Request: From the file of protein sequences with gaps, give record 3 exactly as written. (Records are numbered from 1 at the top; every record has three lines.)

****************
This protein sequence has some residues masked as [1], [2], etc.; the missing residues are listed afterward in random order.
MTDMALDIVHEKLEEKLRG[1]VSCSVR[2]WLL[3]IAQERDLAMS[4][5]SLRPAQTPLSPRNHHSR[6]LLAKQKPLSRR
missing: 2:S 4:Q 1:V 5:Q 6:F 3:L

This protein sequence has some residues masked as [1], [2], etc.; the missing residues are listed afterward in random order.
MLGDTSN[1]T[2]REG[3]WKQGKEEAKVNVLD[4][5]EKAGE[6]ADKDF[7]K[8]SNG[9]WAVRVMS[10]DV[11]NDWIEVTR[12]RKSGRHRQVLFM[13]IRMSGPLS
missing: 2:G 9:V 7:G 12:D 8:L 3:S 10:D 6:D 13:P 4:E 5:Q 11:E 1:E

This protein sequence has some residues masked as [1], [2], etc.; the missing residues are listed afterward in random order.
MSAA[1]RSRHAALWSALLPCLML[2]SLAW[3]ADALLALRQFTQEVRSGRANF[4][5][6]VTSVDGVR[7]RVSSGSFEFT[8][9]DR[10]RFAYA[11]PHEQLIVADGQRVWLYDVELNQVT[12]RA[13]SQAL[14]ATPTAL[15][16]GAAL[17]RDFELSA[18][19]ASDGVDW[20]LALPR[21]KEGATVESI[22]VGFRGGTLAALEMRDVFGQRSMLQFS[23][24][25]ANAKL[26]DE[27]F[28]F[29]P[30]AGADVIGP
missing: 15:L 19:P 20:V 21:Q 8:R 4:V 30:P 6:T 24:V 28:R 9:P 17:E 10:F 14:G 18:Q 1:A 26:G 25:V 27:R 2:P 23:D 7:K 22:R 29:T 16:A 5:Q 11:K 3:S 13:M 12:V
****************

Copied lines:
This protein sequence has some residues masked as [1], [2], etc.; the missing residues are listed afterward in random order.
MSAA[1]RSRHAALWSALLPCLML[2]SLAW[3]ADALLALRQFTQEVRSGRANF[4][5][6]VTSVDGVR[7]RVSSGSFEFT[8][9]DR[10]RFAYA[11]PHEQLIVADGQRVWLYDVELNQVT[12]RA[13]SQAL[14]ATPTAL[15][16]GAAL[17]RDFELSA[18][19]ASDGVDW[20]LALPR[21]KEGATVESI[22]VGFRGGTLAALEMRDVFGQRSMLQFS[23][24][25]ANAKL[26]DE[27]F[28]F[29]P[30]AGADVIGP
missing: 15:L 19:P 20:V 21:Q 8:R 4:V 30:P 6:T 24:V 28:R 9:P 17:E 10:F 14:G 18:Q 1:A 26:G 25:V 27:R 2:P 23:D 7:K 22:R 29:T 16:A 5:Q 11:K 3:S 13:M 12:V